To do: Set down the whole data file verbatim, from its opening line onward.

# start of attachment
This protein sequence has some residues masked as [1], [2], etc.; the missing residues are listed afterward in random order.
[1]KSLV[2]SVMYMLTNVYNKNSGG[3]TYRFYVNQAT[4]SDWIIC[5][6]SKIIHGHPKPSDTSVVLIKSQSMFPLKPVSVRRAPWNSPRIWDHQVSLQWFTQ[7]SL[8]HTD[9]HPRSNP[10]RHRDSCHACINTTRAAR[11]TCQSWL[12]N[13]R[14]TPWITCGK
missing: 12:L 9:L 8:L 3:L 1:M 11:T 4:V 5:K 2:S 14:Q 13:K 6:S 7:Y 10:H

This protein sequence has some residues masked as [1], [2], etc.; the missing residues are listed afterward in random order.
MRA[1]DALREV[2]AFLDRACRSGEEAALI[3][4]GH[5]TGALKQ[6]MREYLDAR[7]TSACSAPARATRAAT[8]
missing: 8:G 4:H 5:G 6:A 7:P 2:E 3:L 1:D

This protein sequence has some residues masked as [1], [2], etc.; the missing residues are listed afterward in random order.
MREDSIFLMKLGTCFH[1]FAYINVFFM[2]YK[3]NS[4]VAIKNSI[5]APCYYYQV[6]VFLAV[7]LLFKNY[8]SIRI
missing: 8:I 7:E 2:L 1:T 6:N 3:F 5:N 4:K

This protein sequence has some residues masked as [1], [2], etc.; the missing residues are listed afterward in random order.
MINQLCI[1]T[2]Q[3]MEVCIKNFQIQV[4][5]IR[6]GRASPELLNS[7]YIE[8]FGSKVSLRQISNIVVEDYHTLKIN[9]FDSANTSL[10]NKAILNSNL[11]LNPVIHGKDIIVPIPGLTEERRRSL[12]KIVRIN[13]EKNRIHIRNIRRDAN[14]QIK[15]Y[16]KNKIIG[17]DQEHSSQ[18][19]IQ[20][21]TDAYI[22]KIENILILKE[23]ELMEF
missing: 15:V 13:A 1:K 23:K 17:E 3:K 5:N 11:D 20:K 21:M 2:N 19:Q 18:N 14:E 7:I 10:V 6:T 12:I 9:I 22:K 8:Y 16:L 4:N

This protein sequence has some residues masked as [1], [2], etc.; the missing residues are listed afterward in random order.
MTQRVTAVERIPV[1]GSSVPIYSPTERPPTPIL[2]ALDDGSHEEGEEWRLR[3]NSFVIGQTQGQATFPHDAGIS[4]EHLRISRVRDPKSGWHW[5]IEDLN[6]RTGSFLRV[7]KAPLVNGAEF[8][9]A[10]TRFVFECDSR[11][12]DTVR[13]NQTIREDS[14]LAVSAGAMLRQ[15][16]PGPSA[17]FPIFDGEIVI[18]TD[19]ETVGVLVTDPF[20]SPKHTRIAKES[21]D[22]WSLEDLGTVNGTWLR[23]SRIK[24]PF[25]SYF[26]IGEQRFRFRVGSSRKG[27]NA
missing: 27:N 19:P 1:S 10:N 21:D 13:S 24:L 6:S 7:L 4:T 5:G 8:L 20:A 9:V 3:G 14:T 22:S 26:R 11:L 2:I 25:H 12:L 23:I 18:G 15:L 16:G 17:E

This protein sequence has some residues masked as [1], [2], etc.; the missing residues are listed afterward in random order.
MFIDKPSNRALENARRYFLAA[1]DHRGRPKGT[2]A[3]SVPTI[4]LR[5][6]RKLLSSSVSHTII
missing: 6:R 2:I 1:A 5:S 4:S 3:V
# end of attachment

This protein sequence has some residues masked as [1], [2], etc.; the missing residues are listed afterward in random order.
[1]KSLV[2]SVMYMLTNVYNKNSGG[3]TYRFYVNQAT[4]SDWIIC[5][6]SKIIHGHPKPSDTSVVLIKSQSMFPLKPVSVRRAPWNSPRIWDHQVSLQWFTQ[7]SL[8]HTD[9]HPRSNP[10]RHRDSCHACINTTRAAR[11]TCQSWL[12]N[13]R[14]TPWITCGK
missing: 12:L 9:L 8:L 3:L 1:M 11:T 4:V 5:K 2:S 14:Q 13:K 6:S 7:Y 10:H

This protein sequence has some residues masked as [1], [2], etc.; the missing residues are listed afterward in random order.
MRA[1]DALREV[2]AFLDRACRSGEEAALI[3][4]GH[5]TGALKQ[6]MREYLDAR[7]TSACSAPARATRAAT[8]
missing: 8:G 4:H 5:G 6:A 7:P 2:E 3:L 1:D

This protein sequence has some residues masked as [1], [2], etc.; the missing residues are listed afterward in random order.
MREDSIFLMKLGTCFH[1]FAYINVFFM[2]YK[3]NS[4]VAIKNSI[5]APCYYYQV[6]VFLAV[7]LLFKNY[8]SIRI
missing: 8:I 7:E 2:L 1:T 6:N 3:F 5:N 4:K

This protein sequence has some residues masked as [1], [2], etc.; the missing residues are listed afterward in random order.
MINQLCI[1]T[2]Q[3]MEVCIKNFQIQV[4][5]IR[6]GRASPELLNS[7]YIE[8]FGSKVSLRQISNIVVEDYHTLKIN[9]FDSANTSL[10]NKAILNSNL[11]LNPVIHGKDIIVPIPGLTEERRRSL[12]KIVRIN[13]EKNRIHIRNIRRDAN[14]QIK[15]Y[16]KNKIIG[17]DQEHSSQ[18][19]IQ[20][21]TDAYI[22]KIENILILKE[23]ELMEF
missing: 15:V 13:A 1:K 23:K 17:E 3:K 5:N 11:D 20:K 21:M 2:N 19:Q 18:N 14:E 7:I 10:V 6:T 12:I 9:I 22:K 8:Y 16:L 4:N

This protein sequence has some residues masked as [1], [2], etc.; the missing residues are listed afterward in random order.
MTQRVTAVERIPV[1]GSSVPIYSPTERPPTPIL[2]ALDDGSHEEGEEWRLR[3]NSFVIGQTQGQATFPHDAGIS[4]EHLRISRVRDPKSGWHW[5]IEDLN[6]RTGSFLRV[7]KAPLVNGAEF[8][9]A[10]TRFVFECDSR[11][12]DTVR[13]NQTIREDS[14]LAVSAGAMLRQ[15][16]PGPSA[17]FPIFDGEIVI[18]TD[19]ETVGVLVTDPF[20]SPKHTRIAKES[21]D[22]WSLEDLGTVNGTWLR[23]SRIK[24]PF[25]SYF[26]IGEQRFRFRVGSSRKG[27]NA
missing: 27:N 19:P 1:S 10:N 21:D 13:S 24:L 6:S 7:L 4:T 5:G 8:L 20:A 9:V 3:G 14:T 22:S 26:R 11:L 2:I 25:H 12:L 23:I 18:G 15:L 16:G 17:E

This protein sequence has some residues masked as [1], [2], etc.; the missing residues are listed afterward in random order.
MFIDKPSNRALENARRYFLAA[1]DHRGRPKGT[2]A[3]SVPTI[4]LR[5][6]RKLLSSSVSHTII
missing: 6:R 2:I 1:A 5:S 4:S 3:V